Back in the sixties, Peter Knowles was a very promising soccer player at Wolverhampton Wanderers. From 1963 until 1969, Knowles played 166 matches and scored 58 goals. During that summer of ’69 Knowles had a contract with Kansas City Spurs. There he became a Jehova’s Witness. Soccer lost its meaning for Knowles, and after nine matches into the 1969-70 season he retired, just 24 years old. Again, back in the Netherlands, ADO Den Haag defender Joop Korevaar also was a Jehovah’s Witness. It didn’t harm his club career, he spent fourteen successful years at the club. He wasn’t available for the national team though, because that conflicted with his beliefs.

Seventh Day Adventists Church

Argentinian goalkeeper Carlos Roa played for his country at the World Cup 1998 and had a great career in Argentina (Racing Club, Lanus) and Spain (Real Mallorca). As a Seventh Day Adventist, he suddenly took a religious retreat in 1999. As he believed the world would end in the year 2000, at first he didn’t want to renew his contract at Mallorca. At the end of the 2000-01 season (the world kept turning) he returned in goal for Mallorca and later for Albacete.
Zimbabwean team AmaZulu (champions of 2003) refused to play against Motor Action in 2004 because the game was scheduled on a Saturday-afternoon, which was against the believes of owner Delma Lupepe, business tycoon and a Seventh Day Adventist. The Zimbabwean F.A. didn't want to make an exception and fined AmaZulu for not playing. A disturbed Lupepe left the club, AmaZulu lost their sugardaddy and was relegated the next year and collapsed soon after.

Erroll Bennett

The most remarkable solution in a conflict between religion and soccer occurred in Tahiti, in 1977. During the seventies Erroll Bennett (born May 7, 1950) was by far the best player on the island. He did play six months at Paris Saint Germain in 1972, but returned as he couldn’t cope with the French style of play. Bennett led Tahiti into the final of the Oceania Cup in 1973 (losing 2-0 to New Zealand) and was topscorer of that tournament.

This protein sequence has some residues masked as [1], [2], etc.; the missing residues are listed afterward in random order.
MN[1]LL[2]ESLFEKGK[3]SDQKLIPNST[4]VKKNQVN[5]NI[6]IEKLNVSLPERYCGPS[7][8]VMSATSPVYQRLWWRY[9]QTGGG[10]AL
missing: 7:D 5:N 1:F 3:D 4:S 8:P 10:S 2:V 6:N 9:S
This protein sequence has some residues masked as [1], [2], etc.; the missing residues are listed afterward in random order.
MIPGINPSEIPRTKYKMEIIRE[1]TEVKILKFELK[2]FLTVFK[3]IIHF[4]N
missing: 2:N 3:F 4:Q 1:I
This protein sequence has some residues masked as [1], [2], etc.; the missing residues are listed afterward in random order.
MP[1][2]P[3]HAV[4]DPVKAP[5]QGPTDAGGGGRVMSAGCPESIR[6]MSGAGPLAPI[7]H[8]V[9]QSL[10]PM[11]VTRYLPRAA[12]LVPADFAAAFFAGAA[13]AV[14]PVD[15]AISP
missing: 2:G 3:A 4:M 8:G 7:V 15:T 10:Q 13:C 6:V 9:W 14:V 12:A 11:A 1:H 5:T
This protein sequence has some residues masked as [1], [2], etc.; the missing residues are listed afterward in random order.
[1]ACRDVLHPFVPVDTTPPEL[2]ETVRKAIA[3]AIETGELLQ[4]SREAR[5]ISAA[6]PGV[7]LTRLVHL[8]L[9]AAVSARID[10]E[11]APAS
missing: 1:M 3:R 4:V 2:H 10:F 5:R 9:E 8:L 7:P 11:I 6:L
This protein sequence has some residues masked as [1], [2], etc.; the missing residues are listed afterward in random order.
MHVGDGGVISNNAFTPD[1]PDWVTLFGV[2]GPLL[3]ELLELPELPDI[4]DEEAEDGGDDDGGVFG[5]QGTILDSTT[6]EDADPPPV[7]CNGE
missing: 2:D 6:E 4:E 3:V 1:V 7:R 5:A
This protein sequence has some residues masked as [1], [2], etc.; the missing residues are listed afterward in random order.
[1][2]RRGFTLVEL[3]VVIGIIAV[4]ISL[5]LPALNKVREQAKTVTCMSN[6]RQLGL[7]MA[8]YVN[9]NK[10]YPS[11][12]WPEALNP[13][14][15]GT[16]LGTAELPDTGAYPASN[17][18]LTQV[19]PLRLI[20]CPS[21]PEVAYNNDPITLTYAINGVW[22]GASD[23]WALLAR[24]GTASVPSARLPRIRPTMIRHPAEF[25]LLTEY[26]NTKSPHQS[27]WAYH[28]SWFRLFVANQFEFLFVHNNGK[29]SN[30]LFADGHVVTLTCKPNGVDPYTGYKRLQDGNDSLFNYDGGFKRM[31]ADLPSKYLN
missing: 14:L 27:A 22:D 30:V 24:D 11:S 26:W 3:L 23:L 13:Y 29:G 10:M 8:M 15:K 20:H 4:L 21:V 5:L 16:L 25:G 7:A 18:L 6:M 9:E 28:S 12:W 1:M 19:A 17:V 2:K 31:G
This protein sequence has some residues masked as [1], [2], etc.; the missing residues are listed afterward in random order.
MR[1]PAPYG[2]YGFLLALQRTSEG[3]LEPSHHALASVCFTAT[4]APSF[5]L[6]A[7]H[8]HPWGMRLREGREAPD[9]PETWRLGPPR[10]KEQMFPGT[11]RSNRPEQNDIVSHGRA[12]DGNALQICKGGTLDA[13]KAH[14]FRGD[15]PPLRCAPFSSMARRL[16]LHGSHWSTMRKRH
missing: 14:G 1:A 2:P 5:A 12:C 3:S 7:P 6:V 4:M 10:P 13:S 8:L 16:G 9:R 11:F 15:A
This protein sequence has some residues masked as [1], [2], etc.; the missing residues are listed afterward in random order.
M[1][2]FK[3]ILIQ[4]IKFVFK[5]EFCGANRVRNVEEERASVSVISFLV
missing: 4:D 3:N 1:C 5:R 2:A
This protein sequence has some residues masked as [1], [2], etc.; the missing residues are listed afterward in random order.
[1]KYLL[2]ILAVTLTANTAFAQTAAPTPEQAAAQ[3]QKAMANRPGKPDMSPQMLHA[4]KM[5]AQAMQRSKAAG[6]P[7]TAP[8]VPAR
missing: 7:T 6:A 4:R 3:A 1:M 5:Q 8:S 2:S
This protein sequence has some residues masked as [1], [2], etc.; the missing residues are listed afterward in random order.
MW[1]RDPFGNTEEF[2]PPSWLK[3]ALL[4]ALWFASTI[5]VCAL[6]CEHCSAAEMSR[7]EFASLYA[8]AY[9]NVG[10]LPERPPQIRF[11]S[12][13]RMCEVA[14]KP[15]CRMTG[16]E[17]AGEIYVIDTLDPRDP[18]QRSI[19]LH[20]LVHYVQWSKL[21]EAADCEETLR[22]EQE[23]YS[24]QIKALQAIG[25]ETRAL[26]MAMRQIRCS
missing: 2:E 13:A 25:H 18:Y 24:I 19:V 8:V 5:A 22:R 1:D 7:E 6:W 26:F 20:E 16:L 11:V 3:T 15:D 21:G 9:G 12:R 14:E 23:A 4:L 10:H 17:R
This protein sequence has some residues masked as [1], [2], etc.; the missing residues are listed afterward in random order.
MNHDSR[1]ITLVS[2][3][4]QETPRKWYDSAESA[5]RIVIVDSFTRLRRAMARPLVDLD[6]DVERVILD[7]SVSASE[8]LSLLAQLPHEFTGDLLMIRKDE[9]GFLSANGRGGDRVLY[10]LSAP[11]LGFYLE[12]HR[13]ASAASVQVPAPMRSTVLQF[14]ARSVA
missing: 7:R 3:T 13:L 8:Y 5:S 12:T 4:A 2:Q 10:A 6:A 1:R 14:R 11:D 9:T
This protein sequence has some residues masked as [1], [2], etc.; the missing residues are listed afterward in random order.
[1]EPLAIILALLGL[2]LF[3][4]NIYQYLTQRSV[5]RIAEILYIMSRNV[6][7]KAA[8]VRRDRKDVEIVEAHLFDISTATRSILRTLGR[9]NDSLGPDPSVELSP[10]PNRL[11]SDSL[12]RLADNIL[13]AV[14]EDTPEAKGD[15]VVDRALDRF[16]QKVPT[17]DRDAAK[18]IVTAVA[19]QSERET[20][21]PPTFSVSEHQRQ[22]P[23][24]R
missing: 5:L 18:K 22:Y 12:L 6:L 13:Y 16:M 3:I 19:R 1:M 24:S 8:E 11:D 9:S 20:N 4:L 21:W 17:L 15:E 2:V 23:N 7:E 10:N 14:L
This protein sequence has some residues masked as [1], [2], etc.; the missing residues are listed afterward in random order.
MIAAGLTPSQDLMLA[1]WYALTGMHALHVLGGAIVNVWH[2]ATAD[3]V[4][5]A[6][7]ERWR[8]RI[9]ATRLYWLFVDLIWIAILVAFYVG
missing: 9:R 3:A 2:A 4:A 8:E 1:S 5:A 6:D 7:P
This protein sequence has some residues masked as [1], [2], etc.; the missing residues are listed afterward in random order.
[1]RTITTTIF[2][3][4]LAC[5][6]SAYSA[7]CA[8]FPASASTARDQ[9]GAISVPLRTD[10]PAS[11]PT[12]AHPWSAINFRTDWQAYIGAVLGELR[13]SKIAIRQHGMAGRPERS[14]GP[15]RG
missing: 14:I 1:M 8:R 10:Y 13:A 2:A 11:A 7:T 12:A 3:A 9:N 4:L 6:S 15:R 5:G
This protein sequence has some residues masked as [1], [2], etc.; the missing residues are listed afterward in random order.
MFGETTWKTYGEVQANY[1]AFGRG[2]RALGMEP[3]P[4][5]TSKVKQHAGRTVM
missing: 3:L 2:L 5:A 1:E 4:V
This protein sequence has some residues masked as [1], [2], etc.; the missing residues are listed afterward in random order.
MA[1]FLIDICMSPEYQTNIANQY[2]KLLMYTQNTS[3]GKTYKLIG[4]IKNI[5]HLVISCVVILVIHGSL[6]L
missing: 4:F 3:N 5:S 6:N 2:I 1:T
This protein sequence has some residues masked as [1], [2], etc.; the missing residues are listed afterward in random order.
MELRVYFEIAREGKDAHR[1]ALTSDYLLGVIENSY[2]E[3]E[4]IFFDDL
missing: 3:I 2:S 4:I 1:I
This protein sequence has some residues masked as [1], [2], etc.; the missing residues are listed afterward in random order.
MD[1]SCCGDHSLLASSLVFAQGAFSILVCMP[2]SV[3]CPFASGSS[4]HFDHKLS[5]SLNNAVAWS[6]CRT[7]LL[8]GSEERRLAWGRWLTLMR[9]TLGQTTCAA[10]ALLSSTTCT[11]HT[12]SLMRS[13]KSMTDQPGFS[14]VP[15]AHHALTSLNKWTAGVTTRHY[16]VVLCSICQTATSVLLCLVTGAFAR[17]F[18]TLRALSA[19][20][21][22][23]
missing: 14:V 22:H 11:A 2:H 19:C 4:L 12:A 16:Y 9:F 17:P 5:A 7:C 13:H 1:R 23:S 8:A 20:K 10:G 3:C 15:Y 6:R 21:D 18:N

By 1977, Bennett was in a league of his own at his club Central Sport. Almost every year Central Sport won the league, with Bennett scoring an average of two goals every league game. 

Latter-Day Saint

Erroll Bennett (right) with his son Naea Bennett,
also a  prolific  goalscorer
As a amateur, Bennett worked as a policeman on the island. Then he and his wife had a meeting with bishop Lysis Terooatea and both felt the need to be baptized. Bennett, at 27 in tghe best years of his soccer career, wanted to be a Latter-Day Saint more than anything. Which meant he had to stop playing soccer, because Mormons had other things to do than play soccer on a Sunday. Everybody, including his father, advised against it, as Bennett was loved by all Tahitians for his soccer skills and his friendly, relaxed attitude. One week later, the Tahitian F.A. had a important meeting. Bennett had been asked to wait with his announcement to retire until this meeting. With the fear of losing their most talented soccer player of all time, the Tahitian F.A. decided that from now on the national league would be played on Saturdays, instead of Sundays.
This decision meant Bennett could continue to play soccer, and at the end of his career was crowned league top scorer a record eleven times. Bennett was known and respected throughout the whole of Oceania. And even if opponents in Fiji, Vanuatu or anywhere else in the Pacific knew that they had a much better chance of winning an international friendly tournament without Bennett playing, only a few times they weren't willing to skip all matches on Sundays.